And I quote from his speech `Preceptors, the arteries of Sahaj Marg' (given 4 January 2009, Manapakkam, the bold type emphasis is mine):

`When Babuji says eat, you eat. When he says don't eat, you don't eat. You don't think.

One thing that our people must understand is, in obedience there is no place for thought. You are not to think whether this is to be obeyed or not. The Guru orders, you do it. The famous example in our mythology is Parashuram. When he said he was devoted and loved his father, his father said, "Will you do what I tell you?" He said yes. He said, "Cut off your mother's head." Chichick. And the head came off. Mother's head! - obedience.
Of course, then the father said, "I am pleased with you. Ask for a boon." He said, "I want my mother alive again." And the mother came alive again.

So, you see, obedience never gives you personal loss, though apparently it may look so.'


Sahaj Marg, like many movements before it (and after, no doubt alas), has turned into a religion, in my not so humble opinion. I see no difference at all between the organization of the Pyramid in Sahaj Marg and the Pyramid of the Roman Catholic Church. The preceptors are the priests, the centers-in-charge are the bishops, the zonals-in-charge are the cardinals, and the guru is the pope, each with their Inner Circle of powerful confidants.

Blind obedience imnsho is necessary to keep the whole Pyramid from toppling over, to maintain closed ranks to all the critical questions that are posed. Questions which are increasingly difficult to answer, because -like the child saying: new clothes? but the emperor is naked! - not even God can make the square root of 2 equal to π (pi). Not even the emperor can make imaginary clothes cover his nudity.

The point is -if one believes in God- that God saw to it that the square root of 2 is necessarily not equal to π (pi) . Logic, science, rationality are perhaps just a part of reality...but reality nonetheless. To deny critical self-reliant thought a worthy place is to renounce spirituality, in my not so humble opinion.

Many great scientists were deeply spiritual persons. They saw God in the wonder of reality all around us. They marveled at the insights that the human mind could glean into Nature, by not accepting religious dogmas and by following the logic of the cosmos. By allowing all questions, especially the critical ones, since the critical questions challenge what we think we know, and lead us further on our slow path of both scientific and spiritual evolution.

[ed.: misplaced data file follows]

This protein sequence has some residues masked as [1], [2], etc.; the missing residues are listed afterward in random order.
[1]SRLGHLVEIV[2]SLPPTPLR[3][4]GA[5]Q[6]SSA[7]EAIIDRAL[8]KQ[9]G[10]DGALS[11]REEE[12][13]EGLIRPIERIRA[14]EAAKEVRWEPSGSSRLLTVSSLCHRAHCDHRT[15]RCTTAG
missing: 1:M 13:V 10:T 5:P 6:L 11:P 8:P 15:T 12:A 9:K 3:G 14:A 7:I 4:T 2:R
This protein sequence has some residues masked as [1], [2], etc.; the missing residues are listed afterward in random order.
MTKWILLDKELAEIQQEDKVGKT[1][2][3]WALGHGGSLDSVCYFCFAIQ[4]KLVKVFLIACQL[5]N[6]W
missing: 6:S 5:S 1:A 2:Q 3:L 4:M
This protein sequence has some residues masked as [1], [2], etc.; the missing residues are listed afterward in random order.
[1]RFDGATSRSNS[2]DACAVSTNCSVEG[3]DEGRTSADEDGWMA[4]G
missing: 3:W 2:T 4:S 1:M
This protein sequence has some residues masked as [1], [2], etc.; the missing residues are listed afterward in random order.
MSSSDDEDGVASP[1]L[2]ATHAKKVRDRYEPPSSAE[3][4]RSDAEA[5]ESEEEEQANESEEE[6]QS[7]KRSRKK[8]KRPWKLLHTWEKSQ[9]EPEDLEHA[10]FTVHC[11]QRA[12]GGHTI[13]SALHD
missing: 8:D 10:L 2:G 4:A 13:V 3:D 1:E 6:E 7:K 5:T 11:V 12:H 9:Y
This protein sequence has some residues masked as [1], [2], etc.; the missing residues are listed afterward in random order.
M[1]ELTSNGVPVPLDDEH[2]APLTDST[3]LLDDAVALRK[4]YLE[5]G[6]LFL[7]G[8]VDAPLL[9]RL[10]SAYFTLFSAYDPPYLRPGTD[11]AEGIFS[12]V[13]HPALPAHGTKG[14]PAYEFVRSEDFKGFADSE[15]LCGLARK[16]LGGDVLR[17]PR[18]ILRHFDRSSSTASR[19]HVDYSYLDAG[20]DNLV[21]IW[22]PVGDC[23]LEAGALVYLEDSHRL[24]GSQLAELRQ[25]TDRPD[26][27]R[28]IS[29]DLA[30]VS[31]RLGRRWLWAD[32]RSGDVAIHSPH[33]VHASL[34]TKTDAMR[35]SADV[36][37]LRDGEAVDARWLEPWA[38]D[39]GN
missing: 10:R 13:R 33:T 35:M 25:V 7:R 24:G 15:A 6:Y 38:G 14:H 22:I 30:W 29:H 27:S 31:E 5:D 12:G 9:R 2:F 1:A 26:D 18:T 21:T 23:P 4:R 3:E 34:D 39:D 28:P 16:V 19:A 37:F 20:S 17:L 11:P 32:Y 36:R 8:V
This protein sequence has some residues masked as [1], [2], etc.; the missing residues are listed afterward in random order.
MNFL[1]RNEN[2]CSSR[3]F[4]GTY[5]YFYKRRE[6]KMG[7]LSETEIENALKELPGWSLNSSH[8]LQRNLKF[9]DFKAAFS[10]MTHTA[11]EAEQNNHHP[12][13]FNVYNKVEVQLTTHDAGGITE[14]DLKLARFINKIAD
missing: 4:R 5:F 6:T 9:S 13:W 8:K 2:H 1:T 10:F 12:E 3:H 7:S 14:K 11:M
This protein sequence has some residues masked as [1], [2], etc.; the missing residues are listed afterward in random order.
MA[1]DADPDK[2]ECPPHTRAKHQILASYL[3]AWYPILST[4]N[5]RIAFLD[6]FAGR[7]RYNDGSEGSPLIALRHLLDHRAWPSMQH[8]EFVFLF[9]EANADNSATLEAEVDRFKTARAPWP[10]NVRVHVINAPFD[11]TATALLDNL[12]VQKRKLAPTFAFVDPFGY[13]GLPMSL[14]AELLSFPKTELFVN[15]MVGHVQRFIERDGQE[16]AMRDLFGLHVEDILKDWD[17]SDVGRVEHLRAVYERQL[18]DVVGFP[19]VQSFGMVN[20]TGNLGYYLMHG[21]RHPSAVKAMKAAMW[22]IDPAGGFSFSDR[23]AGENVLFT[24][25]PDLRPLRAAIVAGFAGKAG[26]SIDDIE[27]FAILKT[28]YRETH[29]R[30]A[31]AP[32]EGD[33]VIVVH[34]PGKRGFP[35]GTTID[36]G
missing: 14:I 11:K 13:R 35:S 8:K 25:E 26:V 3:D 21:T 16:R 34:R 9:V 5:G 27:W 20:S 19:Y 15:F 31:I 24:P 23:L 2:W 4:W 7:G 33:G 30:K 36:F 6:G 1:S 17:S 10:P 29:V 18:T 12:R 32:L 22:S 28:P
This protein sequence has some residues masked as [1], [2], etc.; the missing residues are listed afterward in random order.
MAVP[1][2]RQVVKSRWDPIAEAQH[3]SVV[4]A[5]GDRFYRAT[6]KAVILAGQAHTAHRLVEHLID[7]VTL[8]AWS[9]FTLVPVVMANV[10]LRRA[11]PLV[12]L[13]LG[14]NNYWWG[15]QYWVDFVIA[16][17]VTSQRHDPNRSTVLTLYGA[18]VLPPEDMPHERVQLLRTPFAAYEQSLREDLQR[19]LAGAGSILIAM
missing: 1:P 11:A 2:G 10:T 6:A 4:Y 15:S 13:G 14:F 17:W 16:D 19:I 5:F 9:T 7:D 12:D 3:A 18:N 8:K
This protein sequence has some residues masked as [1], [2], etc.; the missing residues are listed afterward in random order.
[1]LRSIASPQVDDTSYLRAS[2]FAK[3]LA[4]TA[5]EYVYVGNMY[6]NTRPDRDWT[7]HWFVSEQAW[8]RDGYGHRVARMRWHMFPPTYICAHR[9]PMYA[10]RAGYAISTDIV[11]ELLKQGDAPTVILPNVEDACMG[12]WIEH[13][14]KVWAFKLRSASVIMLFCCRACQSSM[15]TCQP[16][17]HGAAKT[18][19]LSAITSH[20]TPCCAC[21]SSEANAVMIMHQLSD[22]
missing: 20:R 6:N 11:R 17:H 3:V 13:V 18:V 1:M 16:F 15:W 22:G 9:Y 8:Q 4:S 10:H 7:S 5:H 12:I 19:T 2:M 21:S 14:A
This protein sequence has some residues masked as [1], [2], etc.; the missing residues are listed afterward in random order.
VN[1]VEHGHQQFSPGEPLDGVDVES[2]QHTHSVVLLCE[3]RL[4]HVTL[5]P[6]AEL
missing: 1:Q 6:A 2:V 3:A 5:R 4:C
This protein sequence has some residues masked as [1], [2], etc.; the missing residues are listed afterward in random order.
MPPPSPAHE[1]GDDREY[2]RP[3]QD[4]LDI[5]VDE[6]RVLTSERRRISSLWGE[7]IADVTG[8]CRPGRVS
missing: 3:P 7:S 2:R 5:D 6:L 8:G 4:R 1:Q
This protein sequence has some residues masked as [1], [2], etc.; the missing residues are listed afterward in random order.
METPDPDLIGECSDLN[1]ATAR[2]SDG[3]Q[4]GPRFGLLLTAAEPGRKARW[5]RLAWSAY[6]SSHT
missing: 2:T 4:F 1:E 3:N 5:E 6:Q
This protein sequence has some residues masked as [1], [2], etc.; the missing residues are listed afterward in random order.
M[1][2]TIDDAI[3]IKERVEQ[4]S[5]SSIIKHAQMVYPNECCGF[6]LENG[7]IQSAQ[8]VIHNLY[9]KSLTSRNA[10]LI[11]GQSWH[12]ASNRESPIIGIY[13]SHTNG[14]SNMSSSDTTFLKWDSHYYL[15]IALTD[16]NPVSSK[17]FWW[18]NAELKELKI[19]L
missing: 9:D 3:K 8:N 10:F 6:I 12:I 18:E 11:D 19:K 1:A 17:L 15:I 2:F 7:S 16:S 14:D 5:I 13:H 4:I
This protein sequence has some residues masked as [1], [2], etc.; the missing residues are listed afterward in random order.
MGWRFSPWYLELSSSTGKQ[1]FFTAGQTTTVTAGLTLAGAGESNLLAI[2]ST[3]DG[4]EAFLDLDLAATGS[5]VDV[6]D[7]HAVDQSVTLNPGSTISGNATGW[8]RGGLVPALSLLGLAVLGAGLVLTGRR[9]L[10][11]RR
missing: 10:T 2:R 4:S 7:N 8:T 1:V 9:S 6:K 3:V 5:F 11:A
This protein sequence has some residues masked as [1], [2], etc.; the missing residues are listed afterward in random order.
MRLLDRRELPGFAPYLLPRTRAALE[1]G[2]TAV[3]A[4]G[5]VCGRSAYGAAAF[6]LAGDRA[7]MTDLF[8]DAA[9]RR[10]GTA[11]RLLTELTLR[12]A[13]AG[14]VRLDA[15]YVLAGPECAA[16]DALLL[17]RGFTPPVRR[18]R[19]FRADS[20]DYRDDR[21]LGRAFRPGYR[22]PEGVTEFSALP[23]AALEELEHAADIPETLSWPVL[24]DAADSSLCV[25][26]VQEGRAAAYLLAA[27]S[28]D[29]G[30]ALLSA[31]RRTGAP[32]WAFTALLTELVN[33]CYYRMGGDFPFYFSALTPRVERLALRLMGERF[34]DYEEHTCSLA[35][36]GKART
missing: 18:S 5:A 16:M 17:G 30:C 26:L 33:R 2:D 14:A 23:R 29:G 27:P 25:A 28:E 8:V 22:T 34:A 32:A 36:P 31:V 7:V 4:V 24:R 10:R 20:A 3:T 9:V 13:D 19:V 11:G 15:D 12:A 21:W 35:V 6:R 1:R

Spiritual evolution, that is what we need, if you would ask me. If we would have obeyed religious leaders in the past as blindly as Chari is suggesting, we would still be cannibals. Does one need religion to be kind, loving, sharing, concerned for other beings? Does one need blind obedience for this? Let's get real: we do not need anything, anyone, but our own commitment and dedication to becoming `spiritual'...whatever that may mean.

Sunday, January 18, 2009

Money & Power: the Spiritual Movement's Pyramid

frank waaldijk, money & power: the spiritual movement's pyramid

Money & Power, the Spiritual Movement's Pyramid (own work, 2008)

Some important posts on this blog are on the pitfalls associated with Money, Power, the Spiritual Leader, the Pyramid (by which I mean the pyramidical organization of the Spiritual Movement).

After writing these posts, I changed an older sculpture of a bishop figure (I'm a visual artist) into a more disturbing comment on the way that spiritual movements (including religions) tend to function. Because a picture sometimes speaks a thousand words, I'm putting up a photograph of this sculpture.

In the sculpture one sees the Spiritual Leader (or perhaps his Manager?) on top of a dark, mostly opaque Pyramid, which in turn is based on a pedestal/dais-like elevation. The Spiritual Leader is dressed in full regalia, with a silver staff and other attributes of his position. As in the previous post, there is no real humility, here we have the CEO of the Money & Power machine.

If one looks closely, one sees that the Pyramid is filled with Money.

frank waaldijk, money & power: the spiritual movement's pyramid (detail)

detail of Money & Power, the Spiritual Movement's Pyramid

There were several recent newspaper articles reporting on financial malversations and lack of transparency in a variety of spiritual movements. (To mention one: a long article in a leading Dutch newspaper on the complete lack of transparency regarding the wealth of the Vatican and the catholic church. Wealth which is conservatively estimated in the billions of euros. Yet churchgoers are asked time and again for their financial support, and catholic missionary posts keep asking money for all sorts of projects in the developing world.)

That these issues crop up again and again could cause occasional posts on this blog, even though the main analysis was completed already last September.